• Perimembranous ventricular septal defect with extension to right ventricular inlet
  • Perimembranous ventricular septal defect with extension to right ventricular outlet
  • Perimembranous ventricular septal defect with extension to right ventricular trabecular component
  • Pulmonary atresia and ventricular septal defect with aorta from left ventricle
  • Pulmonary atresia and ventricular septal defect with aorta from right ventricle
  • Pulmonary atresia with ventricular septal defect
  • Residual ventricular septal defect
  • Roger's disease
  • Single muscular ventricular septum defect
  • Spontaneous closure of ventricular septal defect
  • Spontaneous closure of ventricular septal defect due to fibromuscular reaction
  • Spontaneous closure of ventricular septal defect due to tissue of membranous septum
  • Spontaneous reduction in size of ventricular septal defect
  • Spontaneous reduction in size of ventricular septal defect due to accessory tissue of atrioventricular valve
  • Spontaneous reduction in size of ventricular septal defect due to fibromuscular reaction
  • Spontaneous reduction in size of ventricular septal defect due to prolapse of cusp of aortic valve
  • Spontaneous reduction in size of ventricular septal defect due to tissue of membranous septum
  • Subaortic stenosis due to restrictive ventricular septal defect in functionally univentricular heart
  • Subarterial ventricular septal defect
  • Supracristal ventricular septal defect
  • Ventricular septal abnormality
  • Ventricular septal defect
  • Ventricular septal defect between left ventricle and right atrium
  • Ventricular septal defect of inlet of right aspect of ventricular septum
  • Ventricular septal defect with absent outlet septum and overriding truncal valve
  • Ventricular septal defect with absent outlet septum and overriding truncal valve with extension of membranous septum
  • Ventricular septal defect with absent outlet septum and overriding truncal valve with inferior muscular rim
  • Ventricular septal defect with anterior malaligned outlet septum with overriding aortic valve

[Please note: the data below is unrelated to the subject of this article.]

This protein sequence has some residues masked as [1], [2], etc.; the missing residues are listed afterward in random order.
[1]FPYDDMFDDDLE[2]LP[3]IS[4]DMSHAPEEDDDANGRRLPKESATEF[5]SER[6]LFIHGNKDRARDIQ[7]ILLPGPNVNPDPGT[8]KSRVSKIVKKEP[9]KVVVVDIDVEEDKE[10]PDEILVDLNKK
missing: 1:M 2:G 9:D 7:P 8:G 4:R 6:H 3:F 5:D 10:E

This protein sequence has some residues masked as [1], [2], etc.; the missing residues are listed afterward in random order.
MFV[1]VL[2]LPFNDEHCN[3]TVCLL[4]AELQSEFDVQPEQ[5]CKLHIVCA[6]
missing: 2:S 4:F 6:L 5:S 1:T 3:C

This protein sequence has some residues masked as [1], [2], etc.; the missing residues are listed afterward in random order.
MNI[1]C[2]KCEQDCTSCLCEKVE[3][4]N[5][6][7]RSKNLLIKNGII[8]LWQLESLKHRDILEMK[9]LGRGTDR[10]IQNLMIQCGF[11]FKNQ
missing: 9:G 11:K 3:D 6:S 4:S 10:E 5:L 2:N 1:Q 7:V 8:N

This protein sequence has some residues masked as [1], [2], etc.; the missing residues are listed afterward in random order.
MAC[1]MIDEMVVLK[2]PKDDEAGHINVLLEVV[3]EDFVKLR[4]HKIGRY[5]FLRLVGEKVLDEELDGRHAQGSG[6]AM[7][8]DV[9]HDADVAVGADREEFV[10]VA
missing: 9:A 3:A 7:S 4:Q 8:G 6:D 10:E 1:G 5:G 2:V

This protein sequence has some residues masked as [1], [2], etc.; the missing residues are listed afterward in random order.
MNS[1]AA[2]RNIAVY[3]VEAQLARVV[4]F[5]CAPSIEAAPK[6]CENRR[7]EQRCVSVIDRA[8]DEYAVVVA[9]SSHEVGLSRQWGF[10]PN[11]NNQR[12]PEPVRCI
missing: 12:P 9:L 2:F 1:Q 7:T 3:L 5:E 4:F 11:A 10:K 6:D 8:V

• Ventricular septal defect with anterior malaligned outlet septum with overriding pulmonary valve
  • Ventricular septal defect with malaligned outlet septum
  • Ventricular septal defect with malaligned outlet septum to left
  • Ventricular septal defect with malaligned outlet septum to right
  • Ventricular septal defect with posterior malaligned outlet septum with overriding aortic valve
  • Ventricular septal defect with posterior malaligned outlet septum with overriding pulmonary valve

Index of Diseases and Injuries
References found for the code Q21.0 in the Index of Diseases and Injuries:


Information for Patients


Congenital Heart Defects

A congenital heart defect is a problem with the structure of the heart. It is present at birth. Congenital heart defects are the most common type of birth defect. The defects can involve the walls of the heart, the valves of the heart, and the arteries and veins near the heart. They can disrupt the normal flow of blood through the heart. The blood flow can slow down, go in the wrong direction or to the wrong place, or be blocked completely.

Doctors use a physical exam and special heart tests to diagnose congenital heart defects. They often find severe defects during pregnancy or soon after birth. Signs and symptoms of severe defects in newborns include

  • Rapid breathing
  • Cyanosis - a bluish tint to the skin, lips, and fingernails
  • Fatigue
  • Poor blood circulation

Many congenital heart defects cause few or no signs and symptoms. They are often not diagnosed until children are older.

Many children with congenital heart defects don't need treatment, but others do. Treatment can include medicines, catheter procedures, surgery, and heart transplants. The treatment depends on the type of the defect, how severe it is, and a child's age, size, and general health.

NIH: National Heart, Lung, and Blood Institute

  • Atrial septal defect (Medical Encyclopedia)
  • Bicuspid aortic valve (Medical Encyclopedia)
  • Congenital heart defect corrective surgeries (Medical Encyclopedia)
  • Congenital heart disease (Medical Encyclopedia)
  • Cyanotic heart disease (Medical Encyclopedia)
  • Dextrocardia (Medical Encyclopedia)
  • Echocardiogram -- children (Medical Encyclopedia)
  • Heart murmurs and other sounds (Medical Encyclopedia)
  • Patent ductus arteriosus (Medical Encyclopedia)
  • Ventricular septal defect (Medical Encyclopedia)